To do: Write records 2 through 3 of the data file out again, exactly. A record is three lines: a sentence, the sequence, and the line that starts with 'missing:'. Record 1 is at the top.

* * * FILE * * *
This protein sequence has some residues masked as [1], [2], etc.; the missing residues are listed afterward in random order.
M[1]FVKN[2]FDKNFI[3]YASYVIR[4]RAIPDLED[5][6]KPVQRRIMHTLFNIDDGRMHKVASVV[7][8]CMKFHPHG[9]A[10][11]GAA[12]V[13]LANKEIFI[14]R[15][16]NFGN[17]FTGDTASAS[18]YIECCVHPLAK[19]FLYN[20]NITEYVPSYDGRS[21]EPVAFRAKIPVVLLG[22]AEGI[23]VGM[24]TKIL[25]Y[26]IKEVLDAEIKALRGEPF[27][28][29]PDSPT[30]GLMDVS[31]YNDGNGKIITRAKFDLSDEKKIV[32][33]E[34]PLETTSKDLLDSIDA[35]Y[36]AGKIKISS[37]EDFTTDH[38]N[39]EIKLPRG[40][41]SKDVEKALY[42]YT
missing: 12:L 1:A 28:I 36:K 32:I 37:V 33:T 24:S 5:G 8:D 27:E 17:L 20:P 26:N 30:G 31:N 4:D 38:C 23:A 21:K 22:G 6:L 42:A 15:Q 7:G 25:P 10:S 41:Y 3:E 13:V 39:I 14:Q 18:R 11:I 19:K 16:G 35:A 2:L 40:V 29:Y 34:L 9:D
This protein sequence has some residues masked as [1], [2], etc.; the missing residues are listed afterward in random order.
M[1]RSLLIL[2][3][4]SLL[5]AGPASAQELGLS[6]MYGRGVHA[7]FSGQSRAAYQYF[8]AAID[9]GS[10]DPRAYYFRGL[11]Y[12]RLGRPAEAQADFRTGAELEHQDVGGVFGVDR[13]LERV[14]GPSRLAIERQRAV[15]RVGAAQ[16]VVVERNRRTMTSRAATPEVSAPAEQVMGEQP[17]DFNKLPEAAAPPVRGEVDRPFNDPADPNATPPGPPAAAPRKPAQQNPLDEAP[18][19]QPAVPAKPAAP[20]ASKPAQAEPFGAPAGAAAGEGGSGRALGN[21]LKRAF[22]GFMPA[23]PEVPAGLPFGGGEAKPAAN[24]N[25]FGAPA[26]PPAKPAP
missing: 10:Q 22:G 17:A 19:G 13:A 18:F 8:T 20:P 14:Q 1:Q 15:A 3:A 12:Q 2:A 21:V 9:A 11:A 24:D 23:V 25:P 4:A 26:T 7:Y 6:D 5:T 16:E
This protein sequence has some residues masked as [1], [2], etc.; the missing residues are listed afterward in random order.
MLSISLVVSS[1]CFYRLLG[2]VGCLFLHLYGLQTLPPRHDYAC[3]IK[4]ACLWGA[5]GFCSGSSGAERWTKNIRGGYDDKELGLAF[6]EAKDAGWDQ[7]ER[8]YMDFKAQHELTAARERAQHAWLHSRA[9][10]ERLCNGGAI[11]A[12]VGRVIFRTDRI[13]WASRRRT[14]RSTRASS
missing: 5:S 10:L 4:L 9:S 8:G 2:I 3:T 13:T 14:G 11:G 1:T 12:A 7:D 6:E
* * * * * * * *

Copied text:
This protein sequence has some residues masked as [1], [2], etc.; the missing residues are listed afterward in random order.
M[1]RSLLIL[2][3][4]SLL[5]AGPASAQELGLS[6]MYGRGVHA[7]FSGQSRAAYQYF[8]AAID[9]GS[10]DPRAYYFRGL[11]Y[12]RLGRPAEAQADFRTGAELEHQDVGGVFGVDR[13]LERV[14]GPSRLAIERQRAV[15]RVGAAQ[16]VVVERNRRTMTSRAATPEVSAPAEQVMGEQP[17]DFNKLPEAAAPPVRGEVDRPFNDPADPNATPPGPPAAAPRKPAQQNPLDEAP[18][19]QPAVPAKPAAP[20]ASKPAQAEPFGAPAGAAAGEGGSGRALGN[21]LKRAF[22]GFMPA[23]PEVPAGLPFGGGEAKPAAN[24]N[25]FGAPA[26]PPAKPAP
missing: 10:Q 22:G 17:A 19:G 13:A 18:F 8:T 20:P 14:Q 1:Q 15:A 3:A 12:Q 2:A 21:V 9:A 11:A 24:D 23:V 25:P 4:A 26:T 7:Y 6:D 5:T 16:E
This protein sequence has some residues masked as [1], [2], etc.; the missing residues are listed afterward in random order.
MLSISLVVSS[1]CFYRLLG[2]VGCLFLHLYGLQTLPPRHDYAC[3]IK[4]ACLWGA[5]GFCSGSSGAERWTKNIRGGYDDKELGLAF[6]EAKDAGWDQ[7]ER[8]YMDFKAQHELTAARERAQHAWLHSRA[9][10]ERLCNGGAI[11]A[12]VGRVIFRTDRI[13]WASRRRT[14]RSTRASS
missing: 5:S 10:L 4:L 9:S 8:G 2:I 3:T 13:T 14:G 11:G 1:T 12:A 7:D 6:E